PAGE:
Jonah was on the run from God. God had given him a mission that grated against Jonah’s prejudices. Jonah hated Assyrians; God called Jonah to preach to the Assyrians in their capital city of Ninevah. Jonah ran to the port of Joppa and boarded a ship headed for Tarshish (most likely Spain, on the opposite end of the Mediterranean Sea).
Jonah did not hide his plan. He told the crew members he was running away from his God. When a great storm threatened the ship, the crew members prayed to their respective gods for deliverance. They wanted all to pray, and were distressed when they discovered that Jonah was sleeping:
“The captain came and said to him, ‘What are you doing sound asleep? Get up, call on your god! Perhaps the god will spares us a thought so that we do not perish” (Jonah 1:6 NRSV).
Later, as the storm raged with greater intensity, the sailors drew lots among themselves to determine if one of them was the cause of their misfortune. When Jonah’s lot was drawn, he confessed to them that he was a Hebrew who worshiped “the LORD, the God of heaven, who made the sea and the dry land” (verse 9). His confession disturbed them more because they remembered that he was running from God.
When they asked what they should do to him, Jonah told them to throw him into the sea and that the storm would end. The sailors apparently rejected his idea at first, for they began instead to row harder in their attempt to reach land. When the storm grew even stronger, they reluctantly accepted Jonah’s request. Then, the pagan sailors prayed fervently to Jonah’s God,
“Please, O LORD, we pray, do not let us perish on account of this man’s life. Do not make us guilty of innocent blood; for you, O LORD, have done as it pleased you” (verse 14).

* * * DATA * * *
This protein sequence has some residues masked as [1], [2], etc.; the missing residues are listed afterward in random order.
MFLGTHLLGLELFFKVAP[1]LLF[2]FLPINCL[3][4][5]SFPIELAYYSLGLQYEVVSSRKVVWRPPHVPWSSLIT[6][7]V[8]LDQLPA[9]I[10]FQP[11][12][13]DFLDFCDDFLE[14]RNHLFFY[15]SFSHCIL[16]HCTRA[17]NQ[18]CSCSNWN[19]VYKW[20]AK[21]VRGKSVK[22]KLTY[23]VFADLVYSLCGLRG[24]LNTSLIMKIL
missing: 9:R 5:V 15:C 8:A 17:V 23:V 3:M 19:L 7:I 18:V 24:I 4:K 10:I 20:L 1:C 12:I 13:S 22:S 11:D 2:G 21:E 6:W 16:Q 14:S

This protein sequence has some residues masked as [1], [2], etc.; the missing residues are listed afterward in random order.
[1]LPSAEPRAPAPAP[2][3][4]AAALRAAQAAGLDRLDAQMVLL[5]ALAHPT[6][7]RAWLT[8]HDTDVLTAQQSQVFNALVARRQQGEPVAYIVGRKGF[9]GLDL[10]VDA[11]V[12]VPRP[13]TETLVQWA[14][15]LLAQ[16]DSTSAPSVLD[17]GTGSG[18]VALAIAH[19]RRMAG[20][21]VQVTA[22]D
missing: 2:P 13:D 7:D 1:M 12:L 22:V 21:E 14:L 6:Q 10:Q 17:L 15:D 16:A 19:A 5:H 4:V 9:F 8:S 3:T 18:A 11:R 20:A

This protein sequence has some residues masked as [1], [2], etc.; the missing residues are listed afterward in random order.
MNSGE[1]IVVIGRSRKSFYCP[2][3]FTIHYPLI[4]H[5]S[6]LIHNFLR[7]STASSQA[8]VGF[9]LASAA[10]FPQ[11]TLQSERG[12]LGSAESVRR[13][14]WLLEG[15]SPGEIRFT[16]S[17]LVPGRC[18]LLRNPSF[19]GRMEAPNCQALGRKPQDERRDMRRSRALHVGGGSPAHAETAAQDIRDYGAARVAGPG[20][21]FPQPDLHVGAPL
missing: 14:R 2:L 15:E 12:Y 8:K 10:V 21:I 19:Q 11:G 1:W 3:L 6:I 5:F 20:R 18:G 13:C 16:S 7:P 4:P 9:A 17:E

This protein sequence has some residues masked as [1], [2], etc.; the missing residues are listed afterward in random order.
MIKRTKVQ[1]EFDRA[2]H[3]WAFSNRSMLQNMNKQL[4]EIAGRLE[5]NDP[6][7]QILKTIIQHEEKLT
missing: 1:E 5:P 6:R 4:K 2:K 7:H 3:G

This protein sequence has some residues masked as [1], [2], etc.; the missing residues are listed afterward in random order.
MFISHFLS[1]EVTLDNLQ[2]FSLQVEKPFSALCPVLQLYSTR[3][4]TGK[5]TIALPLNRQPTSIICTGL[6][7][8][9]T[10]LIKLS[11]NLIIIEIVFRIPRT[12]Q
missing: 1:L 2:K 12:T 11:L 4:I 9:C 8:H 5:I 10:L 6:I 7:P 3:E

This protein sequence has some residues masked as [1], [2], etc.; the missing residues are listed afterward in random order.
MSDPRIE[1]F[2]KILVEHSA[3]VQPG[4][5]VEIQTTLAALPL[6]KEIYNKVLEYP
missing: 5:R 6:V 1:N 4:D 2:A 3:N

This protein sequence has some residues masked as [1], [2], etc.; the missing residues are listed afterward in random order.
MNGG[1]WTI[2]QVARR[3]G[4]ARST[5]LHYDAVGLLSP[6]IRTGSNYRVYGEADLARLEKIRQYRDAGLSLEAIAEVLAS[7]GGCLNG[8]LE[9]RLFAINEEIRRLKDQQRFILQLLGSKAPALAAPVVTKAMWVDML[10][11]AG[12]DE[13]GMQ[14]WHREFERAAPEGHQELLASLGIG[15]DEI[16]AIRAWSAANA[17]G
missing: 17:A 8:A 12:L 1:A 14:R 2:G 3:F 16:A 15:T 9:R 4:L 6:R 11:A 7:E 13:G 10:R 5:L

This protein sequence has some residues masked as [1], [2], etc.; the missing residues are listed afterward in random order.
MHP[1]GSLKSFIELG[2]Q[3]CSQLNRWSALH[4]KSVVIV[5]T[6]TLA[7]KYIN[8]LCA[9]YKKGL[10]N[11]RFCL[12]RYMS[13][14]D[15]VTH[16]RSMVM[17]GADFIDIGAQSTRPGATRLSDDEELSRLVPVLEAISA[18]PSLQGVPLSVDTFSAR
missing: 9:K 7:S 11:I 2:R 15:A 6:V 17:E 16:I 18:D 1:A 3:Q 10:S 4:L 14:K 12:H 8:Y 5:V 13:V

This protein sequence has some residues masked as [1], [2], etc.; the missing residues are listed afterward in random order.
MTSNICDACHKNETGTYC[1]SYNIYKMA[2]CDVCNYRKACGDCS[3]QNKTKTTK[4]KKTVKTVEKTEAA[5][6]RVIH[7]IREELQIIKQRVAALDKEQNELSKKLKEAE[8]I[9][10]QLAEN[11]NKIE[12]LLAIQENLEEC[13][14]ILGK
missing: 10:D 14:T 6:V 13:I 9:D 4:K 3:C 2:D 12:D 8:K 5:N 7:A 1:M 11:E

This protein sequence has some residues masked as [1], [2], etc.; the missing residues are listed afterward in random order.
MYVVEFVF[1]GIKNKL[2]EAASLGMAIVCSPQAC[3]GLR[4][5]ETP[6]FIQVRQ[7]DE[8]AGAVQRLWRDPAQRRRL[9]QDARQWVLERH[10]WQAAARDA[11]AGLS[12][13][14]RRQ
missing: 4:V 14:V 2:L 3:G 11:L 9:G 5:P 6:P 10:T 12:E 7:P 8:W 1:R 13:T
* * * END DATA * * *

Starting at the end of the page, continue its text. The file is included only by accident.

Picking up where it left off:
Throughout the book of Jonah, pagans pray to God for forgiveness while the prophet Jonah resists God’s direction. In this first chapter, the sailors first urge God’s reluctant prophet to wake up and pray, then express their fear of shedding innocent blood (Jonah’s, in the event his actions had not caused the storm) in their own prayer to the prophet’s God. Their actions should have been a “wake-up call” (forgive the pun) for Jonah. Why were unbelievers urging him to pray rather than receiving that exhortation from him? Why was their sensitivity to God’s will more well developed than his own? Why was Jonah sleeping when he should have been praying? The answer to the last question may be inferred rather easily. Jonah had already decided that he did not want to follow guidance and had set out with determination to follow his own path. Jonah’s crisis warns modern believers in God and Jesus to evaluate our decisions and actions carefully with God’s will as it is revealed in Scripture. If we want to be sources of spiritual light for our world, we must live ethically and morally. If we fall short in that regard, like Jonah we need to wake up and pray to our God for forgiveness.